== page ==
Monday, 14 November 2016


Donald Trump's first televised interview since the election aired Sunday on CBS' 60 Minutes. Host Lesley Stahl (left) grilled him on a variety of topics and campaign promises

Stahl asked whether Trump would appoint a Supreme Court justice who would overturn Roe v Wade, the 1973 decision that made abortion legal across the United States and invalidated state laws restricting access to the procedure.
Trump pledged to appoint pro-life justices and said he was himself pro-life. He then predicted that, should Roe v Wade be overturned, abortion would become a states' rights issue again.
This means women would be able to get abortions in certain states, but would be prevented from doing so in other states - as has not been the case in 43 years. 
'But then some women won't be able to get an abortion?' Stahl asked. 
'Yeah, well, they'll perhaps have to go, they'll have to go to another state,' Trump replied.
When Stahl pressed him further, asking whether this status quo was okay, he added: 'Well, we'll see what happens.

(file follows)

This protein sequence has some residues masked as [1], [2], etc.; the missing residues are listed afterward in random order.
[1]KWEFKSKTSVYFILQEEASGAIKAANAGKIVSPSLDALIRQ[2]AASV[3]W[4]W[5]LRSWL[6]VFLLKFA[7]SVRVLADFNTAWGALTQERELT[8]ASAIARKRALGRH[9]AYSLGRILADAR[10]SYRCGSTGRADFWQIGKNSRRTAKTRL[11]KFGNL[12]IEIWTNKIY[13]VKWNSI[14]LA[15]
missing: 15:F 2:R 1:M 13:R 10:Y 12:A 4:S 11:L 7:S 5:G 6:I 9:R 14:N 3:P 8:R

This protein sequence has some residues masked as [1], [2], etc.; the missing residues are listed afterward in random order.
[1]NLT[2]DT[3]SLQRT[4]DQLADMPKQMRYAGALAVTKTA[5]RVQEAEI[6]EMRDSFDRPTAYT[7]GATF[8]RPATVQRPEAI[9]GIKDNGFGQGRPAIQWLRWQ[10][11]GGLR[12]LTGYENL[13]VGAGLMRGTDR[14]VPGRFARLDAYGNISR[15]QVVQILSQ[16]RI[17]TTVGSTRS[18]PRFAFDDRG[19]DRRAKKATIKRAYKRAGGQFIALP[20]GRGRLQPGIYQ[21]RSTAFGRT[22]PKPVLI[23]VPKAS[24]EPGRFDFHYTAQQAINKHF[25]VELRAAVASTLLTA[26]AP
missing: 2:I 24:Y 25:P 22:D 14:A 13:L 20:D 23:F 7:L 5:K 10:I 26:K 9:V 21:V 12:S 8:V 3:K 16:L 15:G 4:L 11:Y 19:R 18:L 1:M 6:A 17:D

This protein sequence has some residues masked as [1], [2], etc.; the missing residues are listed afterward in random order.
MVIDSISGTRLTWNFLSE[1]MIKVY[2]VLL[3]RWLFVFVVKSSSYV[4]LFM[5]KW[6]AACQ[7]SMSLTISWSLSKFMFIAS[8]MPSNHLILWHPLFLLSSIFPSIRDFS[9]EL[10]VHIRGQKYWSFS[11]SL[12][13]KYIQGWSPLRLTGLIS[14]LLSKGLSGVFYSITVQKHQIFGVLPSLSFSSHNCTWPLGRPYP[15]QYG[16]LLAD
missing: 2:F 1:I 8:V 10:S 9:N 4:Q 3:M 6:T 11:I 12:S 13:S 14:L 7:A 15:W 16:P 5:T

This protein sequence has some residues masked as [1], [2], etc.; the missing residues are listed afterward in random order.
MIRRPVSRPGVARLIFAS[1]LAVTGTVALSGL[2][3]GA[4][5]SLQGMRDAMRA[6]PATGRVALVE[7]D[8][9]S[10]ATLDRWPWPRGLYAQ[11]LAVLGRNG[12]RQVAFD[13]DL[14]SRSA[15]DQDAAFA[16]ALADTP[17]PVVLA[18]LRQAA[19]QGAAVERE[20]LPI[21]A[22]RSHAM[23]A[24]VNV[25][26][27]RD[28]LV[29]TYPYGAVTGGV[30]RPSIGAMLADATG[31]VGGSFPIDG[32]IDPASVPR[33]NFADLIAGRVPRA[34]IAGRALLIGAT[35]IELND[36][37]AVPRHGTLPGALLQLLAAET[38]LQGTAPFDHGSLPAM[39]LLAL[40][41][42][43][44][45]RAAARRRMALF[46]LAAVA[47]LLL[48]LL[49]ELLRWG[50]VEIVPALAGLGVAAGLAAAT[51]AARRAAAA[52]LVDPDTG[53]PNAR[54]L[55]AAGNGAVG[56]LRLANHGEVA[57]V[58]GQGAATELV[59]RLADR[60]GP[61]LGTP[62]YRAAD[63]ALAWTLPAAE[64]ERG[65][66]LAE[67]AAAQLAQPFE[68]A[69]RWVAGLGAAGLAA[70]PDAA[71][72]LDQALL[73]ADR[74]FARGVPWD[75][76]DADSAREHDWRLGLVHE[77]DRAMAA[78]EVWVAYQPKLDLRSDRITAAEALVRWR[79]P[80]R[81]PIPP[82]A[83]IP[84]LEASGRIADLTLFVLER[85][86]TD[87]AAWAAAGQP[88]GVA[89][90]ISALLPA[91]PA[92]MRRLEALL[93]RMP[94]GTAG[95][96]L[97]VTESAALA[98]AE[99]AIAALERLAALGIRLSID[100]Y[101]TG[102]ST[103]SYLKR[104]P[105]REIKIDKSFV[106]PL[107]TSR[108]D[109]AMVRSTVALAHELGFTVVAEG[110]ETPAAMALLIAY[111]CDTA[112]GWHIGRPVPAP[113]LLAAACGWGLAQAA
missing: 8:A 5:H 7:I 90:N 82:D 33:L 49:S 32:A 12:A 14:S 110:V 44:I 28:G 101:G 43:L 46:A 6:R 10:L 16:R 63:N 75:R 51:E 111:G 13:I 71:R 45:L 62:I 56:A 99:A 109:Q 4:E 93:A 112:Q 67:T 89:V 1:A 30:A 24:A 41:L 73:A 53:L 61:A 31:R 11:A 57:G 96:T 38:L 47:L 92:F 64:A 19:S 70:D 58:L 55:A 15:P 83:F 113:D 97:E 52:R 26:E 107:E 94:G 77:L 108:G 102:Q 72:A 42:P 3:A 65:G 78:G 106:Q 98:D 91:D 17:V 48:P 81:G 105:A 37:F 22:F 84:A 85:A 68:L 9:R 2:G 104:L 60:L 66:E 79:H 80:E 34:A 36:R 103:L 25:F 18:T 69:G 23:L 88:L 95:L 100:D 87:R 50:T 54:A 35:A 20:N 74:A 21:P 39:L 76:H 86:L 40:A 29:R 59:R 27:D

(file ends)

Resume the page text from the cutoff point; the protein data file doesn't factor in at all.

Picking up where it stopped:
'It's got a long way to go, just so you understand. That has a long, long way to go.'
Trump will have to appoint at least one Supreme Court justice, Antonin Scalia's replacement. Given the ages of the current justices, he could have to appoint four in total during his presidency.

The president-elect said he was 'fine' with same-sex marriage remaining as the law of the land and insisted the issue had already been settled by the Supreme Court.
Trump wouldn't say whether he supported marriage equality but said it was irrelevant to question his stance because same-sex marriage has already been entered into law. 
'It's done. It - you have - these cases have gone to the Supreme Court. They've been settled. And I'm - I'm fine with that,' he said.

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